The Change is a fun, fast-paced, feminist revenge fantasy starring a trio of powerful middle-aged women. The three protagonists all came into their powers after menopause, and in a market filled with feminist fiction often starring younger women, how absolutely incredible is it to add this title to that list?!
The three protagonists are a delightful trifecta of women who’d kept quiet and ‘good’ for far too long. Nessa, a widow and former nurse, heard her first spirit when she was twelve; now that her daughters are away at college and menopause has begun, she begins to hear the voices again. Jo, a former high-powered executive with a playwright husband who supports her career, has opened up a women’s only gym called Furious Fitness, for women who want to burn off their rage through exercise. Her hot flashes turn out to be fuel for super strength, channelled through her hands. And Harriet, a former advertising director, lets her inner wild woman out when her husband leaves her for a younger woman; her neat suburban home becomes overgrown with plants, and women in the neighbourhood soon know to go to her for help with all sorts of situations.
Nessa, with her gentle nature and her subplot romance with a police detective, is the one I related to and enjoyed reading about the most. But Harriet’s experiences in advertising, where her most useful skill was getting her great ideas through by making her less talented but more powerful male colleagues think they’d come up with the ideas themselves, hit hard. One of my favourite scenes is when a former colleague begs her to lift the curse she’d put that prevented him from coming up with great ideas, and she tells him, truthfully, that there’s no curse; the great ideas were never his in the first place. He doesn’t believe her, and in the midst of the more supernatural plot points, that moment feels incredibly realistic.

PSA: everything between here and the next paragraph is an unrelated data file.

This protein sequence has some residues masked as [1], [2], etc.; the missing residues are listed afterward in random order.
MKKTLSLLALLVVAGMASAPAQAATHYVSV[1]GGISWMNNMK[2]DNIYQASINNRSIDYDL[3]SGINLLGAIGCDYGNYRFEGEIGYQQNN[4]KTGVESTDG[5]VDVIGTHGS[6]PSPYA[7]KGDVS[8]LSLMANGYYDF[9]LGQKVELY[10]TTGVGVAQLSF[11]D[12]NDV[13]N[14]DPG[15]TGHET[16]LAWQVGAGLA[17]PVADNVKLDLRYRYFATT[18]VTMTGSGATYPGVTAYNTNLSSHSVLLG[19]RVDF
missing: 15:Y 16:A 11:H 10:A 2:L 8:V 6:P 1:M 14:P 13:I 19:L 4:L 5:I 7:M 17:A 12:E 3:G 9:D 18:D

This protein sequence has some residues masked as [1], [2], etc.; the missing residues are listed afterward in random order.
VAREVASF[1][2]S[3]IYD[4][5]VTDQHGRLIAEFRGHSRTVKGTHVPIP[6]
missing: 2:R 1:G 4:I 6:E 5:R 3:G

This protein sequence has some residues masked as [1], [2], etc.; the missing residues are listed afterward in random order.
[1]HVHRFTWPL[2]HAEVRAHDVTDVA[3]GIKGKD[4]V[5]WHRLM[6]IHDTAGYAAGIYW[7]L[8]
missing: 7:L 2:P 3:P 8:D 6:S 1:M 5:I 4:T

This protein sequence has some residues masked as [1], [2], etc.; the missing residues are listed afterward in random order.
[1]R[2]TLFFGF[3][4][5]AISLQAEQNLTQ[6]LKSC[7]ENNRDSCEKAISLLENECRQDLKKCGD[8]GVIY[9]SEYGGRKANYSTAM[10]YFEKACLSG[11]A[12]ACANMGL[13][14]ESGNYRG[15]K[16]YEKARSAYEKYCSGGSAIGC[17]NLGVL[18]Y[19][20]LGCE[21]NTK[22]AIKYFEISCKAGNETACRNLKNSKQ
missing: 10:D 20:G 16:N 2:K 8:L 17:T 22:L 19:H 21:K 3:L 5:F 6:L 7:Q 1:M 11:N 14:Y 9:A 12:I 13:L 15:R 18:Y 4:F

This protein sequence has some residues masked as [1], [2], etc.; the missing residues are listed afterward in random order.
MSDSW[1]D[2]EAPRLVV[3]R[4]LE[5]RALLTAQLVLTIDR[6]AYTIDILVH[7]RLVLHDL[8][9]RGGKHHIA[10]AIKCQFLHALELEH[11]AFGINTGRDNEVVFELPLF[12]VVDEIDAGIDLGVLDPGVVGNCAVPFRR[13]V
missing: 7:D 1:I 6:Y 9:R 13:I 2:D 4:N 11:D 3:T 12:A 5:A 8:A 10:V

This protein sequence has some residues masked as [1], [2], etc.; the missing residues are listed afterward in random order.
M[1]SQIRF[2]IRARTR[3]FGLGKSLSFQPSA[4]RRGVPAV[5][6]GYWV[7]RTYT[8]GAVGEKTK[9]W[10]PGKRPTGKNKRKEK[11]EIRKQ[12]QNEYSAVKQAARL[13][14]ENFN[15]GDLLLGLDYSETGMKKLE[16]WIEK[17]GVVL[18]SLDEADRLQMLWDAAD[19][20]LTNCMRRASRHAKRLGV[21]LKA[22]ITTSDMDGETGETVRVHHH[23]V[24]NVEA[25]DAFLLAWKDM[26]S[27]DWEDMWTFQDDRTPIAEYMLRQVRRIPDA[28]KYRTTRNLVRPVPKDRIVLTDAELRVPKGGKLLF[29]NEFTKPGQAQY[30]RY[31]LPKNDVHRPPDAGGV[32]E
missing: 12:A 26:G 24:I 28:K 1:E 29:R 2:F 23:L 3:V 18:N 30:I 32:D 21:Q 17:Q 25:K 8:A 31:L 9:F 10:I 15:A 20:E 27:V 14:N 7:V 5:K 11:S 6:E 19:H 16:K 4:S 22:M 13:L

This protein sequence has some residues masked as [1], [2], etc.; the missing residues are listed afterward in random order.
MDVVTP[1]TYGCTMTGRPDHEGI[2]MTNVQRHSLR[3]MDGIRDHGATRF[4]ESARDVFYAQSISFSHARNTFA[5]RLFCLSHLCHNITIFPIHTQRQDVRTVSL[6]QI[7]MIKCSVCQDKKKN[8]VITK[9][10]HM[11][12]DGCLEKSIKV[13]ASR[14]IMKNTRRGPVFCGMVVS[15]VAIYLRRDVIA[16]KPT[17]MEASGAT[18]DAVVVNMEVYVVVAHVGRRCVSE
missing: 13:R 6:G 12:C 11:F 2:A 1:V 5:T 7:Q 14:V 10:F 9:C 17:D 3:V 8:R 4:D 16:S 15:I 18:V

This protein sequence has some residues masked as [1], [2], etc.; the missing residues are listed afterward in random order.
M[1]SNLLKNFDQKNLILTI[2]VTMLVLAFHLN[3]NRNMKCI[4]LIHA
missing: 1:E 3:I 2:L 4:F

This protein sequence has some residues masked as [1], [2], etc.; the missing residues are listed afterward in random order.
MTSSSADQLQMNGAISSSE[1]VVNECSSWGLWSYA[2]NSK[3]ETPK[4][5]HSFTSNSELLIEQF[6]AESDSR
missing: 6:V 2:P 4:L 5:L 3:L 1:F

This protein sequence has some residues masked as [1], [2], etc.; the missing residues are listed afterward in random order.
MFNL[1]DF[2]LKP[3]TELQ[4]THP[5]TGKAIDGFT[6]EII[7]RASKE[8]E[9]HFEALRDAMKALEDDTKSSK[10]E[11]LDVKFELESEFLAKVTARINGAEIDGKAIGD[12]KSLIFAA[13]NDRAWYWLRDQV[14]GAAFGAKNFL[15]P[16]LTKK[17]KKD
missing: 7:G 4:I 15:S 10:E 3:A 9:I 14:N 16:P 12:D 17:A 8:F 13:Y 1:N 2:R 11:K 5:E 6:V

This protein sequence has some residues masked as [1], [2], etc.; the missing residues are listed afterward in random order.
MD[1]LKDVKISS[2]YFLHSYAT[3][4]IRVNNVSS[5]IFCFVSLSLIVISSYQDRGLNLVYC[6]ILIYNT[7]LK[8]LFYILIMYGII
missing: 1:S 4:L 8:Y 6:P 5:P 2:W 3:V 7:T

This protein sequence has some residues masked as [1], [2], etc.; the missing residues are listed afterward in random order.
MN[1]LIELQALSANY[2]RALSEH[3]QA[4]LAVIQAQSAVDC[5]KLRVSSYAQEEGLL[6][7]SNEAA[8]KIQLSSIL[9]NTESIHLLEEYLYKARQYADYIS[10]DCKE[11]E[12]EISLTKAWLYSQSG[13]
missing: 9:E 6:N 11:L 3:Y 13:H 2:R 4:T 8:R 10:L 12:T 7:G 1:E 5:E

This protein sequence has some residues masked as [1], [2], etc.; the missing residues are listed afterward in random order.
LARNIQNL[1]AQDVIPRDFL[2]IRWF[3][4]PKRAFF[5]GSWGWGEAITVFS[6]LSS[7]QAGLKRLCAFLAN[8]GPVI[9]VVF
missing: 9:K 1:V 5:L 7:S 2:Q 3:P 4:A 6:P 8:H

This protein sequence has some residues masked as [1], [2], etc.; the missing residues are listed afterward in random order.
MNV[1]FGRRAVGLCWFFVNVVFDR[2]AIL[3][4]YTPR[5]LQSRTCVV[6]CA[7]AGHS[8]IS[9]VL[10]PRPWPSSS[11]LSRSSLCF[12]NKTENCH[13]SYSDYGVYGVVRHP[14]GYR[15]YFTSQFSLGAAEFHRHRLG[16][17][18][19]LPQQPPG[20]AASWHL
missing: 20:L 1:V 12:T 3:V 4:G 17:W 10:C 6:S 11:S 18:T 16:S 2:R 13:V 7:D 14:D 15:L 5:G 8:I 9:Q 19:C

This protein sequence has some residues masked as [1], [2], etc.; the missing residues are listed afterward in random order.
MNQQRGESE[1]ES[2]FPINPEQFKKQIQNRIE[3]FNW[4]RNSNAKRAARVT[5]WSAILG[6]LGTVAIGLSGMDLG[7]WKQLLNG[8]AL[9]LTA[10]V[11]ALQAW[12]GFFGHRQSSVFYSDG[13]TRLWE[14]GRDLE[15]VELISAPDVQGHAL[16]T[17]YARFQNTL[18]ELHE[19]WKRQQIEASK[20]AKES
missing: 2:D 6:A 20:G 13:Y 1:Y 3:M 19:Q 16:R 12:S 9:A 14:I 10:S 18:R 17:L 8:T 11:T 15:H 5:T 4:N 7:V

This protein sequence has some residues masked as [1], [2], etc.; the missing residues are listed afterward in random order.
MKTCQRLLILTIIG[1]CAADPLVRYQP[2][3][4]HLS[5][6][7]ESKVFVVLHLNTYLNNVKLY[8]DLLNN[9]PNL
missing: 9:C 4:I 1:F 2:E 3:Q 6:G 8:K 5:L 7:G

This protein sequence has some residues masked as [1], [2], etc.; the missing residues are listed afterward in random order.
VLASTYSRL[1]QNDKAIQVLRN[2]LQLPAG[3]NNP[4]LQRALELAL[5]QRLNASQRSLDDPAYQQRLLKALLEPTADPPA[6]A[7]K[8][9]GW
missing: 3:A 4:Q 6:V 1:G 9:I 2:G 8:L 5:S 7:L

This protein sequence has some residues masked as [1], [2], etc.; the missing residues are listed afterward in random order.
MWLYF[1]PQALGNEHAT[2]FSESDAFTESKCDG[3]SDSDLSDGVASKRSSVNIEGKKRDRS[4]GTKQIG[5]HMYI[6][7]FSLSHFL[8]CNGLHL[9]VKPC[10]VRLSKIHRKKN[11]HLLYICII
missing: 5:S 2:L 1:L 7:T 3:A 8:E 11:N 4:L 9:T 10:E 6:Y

Nessa, Harriet, and Jo team up when they discover the dead body of a teenage girl on a beach, and the ghosts of two other teenage girls by the water, and realize there’s a serial killer on the loose who preys on young girls. The killer’s identity is revealed fairly early on, and he is brought to justice long before the book is over, which then opens up the floor to the more important questions Miller and her characters want us to contemplate: who else is complicit in crimes such as these, and how are systems and structures set up to support these crimes going on unchecked for so long?
As a rage-fuelled revenge fantasy, The Change is both deeply satisfying and deliberately discomfiting. There were moments when I found myself thinking that Harriet, the enforcer of the trio, had gone a tad too far, that there are surely gentler ways to get her point across. And when Nessa is confronted with a choice between her police detective boyfriend’s offer of support within legal forms of justice, and Jo and Harriet’s invitation to explore quicker, more effective, yet more violent means to justice, I found myself wanting her to choose her boyfriend — not because I cared so much about the law, but because the boyfriend’s appeal to pacifism appealed to me.
The Change prompts me to reflect on my response — as women, we’re so conditioned to be gentle and soft, yet when so many young women are treated so brutally, killed, and discarded like garbage, where do we draw the line and declare that enough is enough? More importantly, how loud and forcefully are we willing to make that declaration? For Nessa, Jo, and Harriet, they’ve reached their tipping point, and taken a big, confident stride right over that line. And their story invites other women to do the same.
Thank you to Harper Collins Canada for an advance reading copy of this book in exchange for an honest review.